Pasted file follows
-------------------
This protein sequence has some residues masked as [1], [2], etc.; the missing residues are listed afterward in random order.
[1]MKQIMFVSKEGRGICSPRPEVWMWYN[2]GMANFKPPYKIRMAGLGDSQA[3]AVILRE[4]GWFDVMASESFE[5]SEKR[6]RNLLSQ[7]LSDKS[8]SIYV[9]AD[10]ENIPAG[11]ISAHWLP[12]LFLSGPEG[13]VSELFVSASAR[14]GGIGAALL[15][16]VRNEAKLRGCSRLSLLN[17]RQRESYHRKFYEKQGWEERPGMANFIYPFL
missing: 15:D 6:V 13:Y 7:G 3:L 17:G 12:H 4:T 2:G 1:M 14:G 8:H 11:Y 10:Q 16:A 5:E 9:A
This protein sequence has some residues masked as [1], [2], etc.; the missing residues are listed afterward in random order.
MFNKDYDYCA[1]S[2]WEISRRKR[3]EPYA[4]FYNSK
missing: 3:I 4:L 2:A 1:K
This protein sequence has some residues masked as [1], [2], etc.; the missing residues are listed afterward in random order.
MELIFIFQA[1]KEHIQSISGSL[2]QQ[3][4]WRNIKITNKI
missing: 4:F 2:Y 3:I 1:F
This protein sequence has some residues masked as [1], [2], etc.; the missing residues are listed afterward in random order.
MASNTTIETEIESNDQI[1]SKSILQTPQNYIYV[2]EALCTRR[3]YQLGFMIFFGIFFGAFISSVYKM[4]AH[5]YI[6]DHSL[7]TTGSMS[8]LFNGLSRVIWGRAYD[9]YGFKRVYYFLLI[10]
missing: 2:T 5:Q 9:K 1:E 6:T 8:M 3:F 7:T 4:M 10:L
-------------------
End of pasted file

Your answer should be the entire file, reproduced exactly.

This protein sequence has some residues masked as [1], [2], etc.; the missing residues are listed afterward in random order.
[1]MKQIMFVSKEGRGICSPRPEVWMWYN[2]GMANFKPPYKIRMAGLGDSQA[3]AVILRE[4]GWFDVMASESFE[5]SEKR[6]RNLLSQ[7]LSDKS[8]SIYV[9]AD[10]ENIPAG[11]ISAHWLP[12]LFLSGPEG[13]VSELFVSASAR[14]GGIGAALL[15][16]VRNEAKLRGCSRLSLLN[17]RQRESYHRKFYEKQGWEERPGMANFIYPFL
missing: 15:D 6:V 13:Y 7:G 3:L 17:G 12:H 4:T 2:G 1:M 14:G 8:H 11:Y 10:Q 16:A 5:E 9:A
This protein sequence has some residues masked as [1], [2], etc.; the missing residues are listed afterward in random order.
MFNKDYDYCA[1]S[2]WEISRRKR[3]EPYA[4]FYNSK
missing: 3:I 4:L 2:A 1:K
This protein sequence has some residues masked as [1], [2], etc.; the missing residues are listed afterward in random order.
MELIFIFQA[1]KEHIQSISGSL[2]QQ[3][4]WRNIKITNKI
missing: 4:F 2:Y 3:I 1:F
This protein sequence has some residues masked as [1], [2], etc.; the missing residues are listed afterward in random order.
MASNTTIETEIESNDQI[1]SKSILQTPQNYIYV[2]EALCTRR[3]YQLGFMIFFGIFFGAFISSVYKM[4]AH[5]YI[6]DHSL[7]TTGSMS[8]LFNGLSRVIWGRAYD[9]YGFKRVYYFLLI[10]
missing: 2:T 5:Q 9:K 1:E 6:T 8:M 3:F 7:T 4:M 10:L